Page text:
Guam - The Executive Branch of the Government of Guam as well as the Judiciary apparently are making the grade and doing what is exactly required of them. However, the Guam Legislature isn't doing as well as several problems plague it as a body.

An overall lack of focus, critical gaps in the governing process and an obsession about the military buildup to the detriment of both the community and buildup itself are just some reasons as to why the Guam Legislature scored a 'C-' and the lowest grade in University of Guam professor and political analyst Ron McNinch's assessment and grading of the island's public sector.

He stated, "The reason the Legislature got a 'C-' is because there are some really, really good senators who are doing some really good things and then there are some fallen angel types in the legislature." He added, "The Legislature on the one hand throws all the political headaches of education into an education policy board then on the other hand they micromanage what education is supposed to do."

He additionally said that other issues include the seeming false belief that the quantity of bills matters along with a huge overlap as to what the governor is doing and what the legislature thinks it should be doing as if it were the governor such as veto overrides.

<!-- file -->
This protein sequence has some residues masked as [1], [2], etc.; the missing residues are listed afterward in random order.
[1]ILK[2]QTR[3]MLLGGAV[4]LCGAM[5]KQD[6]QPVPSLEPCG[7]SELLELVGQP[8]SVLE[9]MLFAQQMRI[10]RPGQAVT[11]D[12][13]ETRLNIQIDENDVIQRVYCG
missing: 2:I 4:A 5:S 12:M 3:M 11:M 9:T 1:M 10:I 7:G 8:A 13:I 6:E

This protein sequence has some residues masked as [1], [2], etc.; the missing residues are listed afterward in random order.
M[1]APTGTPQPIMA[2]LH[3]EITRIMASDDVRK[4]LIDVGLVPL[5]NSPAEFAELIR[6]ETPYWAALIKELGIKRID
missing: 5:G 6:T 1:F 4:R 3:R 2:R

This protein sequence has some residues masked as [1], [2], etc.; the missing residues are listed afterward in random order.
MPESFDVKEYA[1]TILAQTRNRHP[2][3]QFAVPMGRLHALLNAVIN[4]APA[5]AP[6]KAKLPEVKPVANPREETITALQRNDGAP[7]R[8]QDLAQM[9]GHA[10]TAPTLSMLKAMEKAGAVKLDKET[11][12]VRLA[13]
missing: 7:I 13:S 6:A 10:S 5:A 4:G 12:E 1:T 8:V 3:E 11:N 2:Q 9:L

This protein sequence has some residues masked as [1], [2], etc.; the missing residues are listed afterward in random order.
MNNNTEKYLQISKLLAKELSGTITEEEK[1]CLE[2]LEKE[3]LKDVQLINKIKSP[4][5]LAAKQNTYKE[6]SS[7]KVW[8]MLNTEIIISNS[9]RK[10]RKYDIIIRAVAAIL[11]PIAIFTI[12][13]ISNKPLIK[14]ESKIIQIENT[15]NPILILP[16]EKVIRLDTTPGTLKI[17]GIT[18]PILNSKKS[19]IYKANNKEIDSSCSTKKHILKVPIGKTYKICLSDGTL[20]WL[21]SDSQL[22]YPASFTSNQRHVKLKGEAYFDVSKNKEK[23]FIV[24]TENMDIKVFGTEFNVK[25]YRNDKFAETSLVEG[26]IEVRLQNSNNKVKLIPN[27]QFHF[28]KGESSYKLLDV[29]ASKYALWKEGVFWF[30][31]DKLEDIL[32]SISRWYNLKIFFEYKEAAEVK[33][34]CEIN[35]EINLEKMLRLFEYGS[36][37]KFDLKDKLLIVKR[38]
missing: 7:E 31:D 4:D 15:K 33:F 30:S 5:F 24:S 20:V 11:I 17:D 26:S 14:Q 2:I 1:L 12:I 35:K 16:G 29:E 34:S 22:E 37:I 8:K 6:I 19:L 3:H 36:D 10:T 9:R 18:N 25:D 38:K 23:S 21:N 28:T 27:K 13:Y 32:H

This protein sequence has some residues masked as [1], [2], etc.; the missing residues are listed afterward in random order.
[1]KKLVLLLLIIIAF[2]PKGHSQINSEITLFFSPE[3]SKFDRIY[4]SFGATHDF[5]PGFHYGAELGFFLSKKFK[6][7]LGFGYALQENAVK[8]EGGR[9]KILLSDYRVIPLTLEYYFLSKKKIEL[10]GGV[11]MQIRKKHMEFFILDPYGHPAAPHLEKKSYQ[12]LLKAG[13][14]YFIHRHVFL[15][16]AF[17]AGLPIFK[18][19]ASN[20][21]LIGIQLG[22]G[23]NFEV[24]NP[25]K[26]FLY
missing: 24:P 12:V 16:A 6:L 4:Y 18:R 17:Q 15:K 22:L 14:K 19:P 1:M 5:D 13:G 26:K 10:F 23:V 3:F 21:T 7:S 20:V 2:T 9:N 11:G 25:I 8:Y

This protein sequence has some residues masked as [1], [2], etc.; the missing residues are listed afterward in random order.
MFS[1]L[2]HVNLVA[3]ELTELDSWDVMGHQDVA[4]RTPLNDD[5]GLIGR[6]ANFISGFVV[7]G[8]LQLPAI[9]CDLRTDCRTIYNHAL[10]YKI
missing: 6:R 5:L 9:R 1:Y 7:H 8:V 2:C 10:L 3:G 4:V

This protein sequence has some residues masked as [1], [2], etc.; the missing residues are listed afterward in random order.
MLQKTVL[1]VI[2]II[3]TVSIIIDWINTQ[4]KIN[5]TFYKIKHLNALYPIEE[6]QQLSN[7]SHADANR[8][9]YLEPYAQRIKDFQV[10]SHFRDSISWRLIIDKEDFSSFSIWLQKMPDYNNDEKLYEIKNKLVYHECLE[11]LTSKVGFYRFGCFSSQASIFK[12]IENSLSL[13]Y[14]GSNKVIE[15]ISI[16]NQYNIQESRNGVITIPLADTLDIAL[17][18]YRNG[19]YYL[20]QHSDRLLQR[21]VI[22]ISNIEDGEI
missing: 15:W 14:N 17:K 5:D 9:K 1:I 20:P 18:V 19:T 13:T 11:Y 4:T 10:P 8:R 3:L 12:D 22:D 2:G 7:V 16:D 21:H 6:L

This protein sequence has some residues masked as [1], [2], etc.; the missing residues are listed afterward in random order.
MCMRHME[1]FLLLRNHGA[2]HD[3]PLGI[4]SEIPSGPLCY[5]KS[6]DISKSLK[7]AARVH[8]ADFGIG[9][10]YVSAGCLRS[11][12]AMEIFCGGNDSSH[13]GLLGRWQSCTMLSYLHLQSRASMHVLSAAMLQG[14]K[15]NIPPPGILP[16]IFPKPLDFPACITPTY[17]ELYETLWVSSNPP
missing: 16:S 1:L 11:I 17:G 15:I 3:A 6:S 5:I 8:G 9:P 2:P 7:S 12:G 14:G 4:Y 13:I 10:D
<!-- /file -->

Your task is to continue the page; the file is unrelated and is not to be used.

The Guam Judiciary meanwhile was graded a 'B' because unlike many other state-level judiciaries, have a large law enforcement based bureaucracy that muddles its role and could be improved with better coordination with the Executive Branch. That very branch scored an 'A-' and was cited for their active communication with the legislature on several goals and their transparency with the public.

"And instead of going to the courts for a lot of issues sought very pragmatic solutions and they sought to solve problems and they even pushed through difficult things like the bond issue that took a lot of work," he said.

McNinch did offer suggestions to the legislation, such as calling a simple constitutional convention and pass a basic organic-focused constitution. He did note several truths about aspects of the government, namely how Guam needs the U.S. military far more than it needs us, and how Guam failed in Round One regarding the military buildup. "There's a clear disconnect between what a small number of elected leaders thought and said in between what the majority of people on Guam thought and said," he shared. "So we ended up with the some elected leaders focusing their attention on less than 20 percent of the community to the detriment of the other 80 percent, and that was the reality."

He adds leaders cut out the average citizens in the input process regarding the buildup and took information at face value without fact-checking or verification.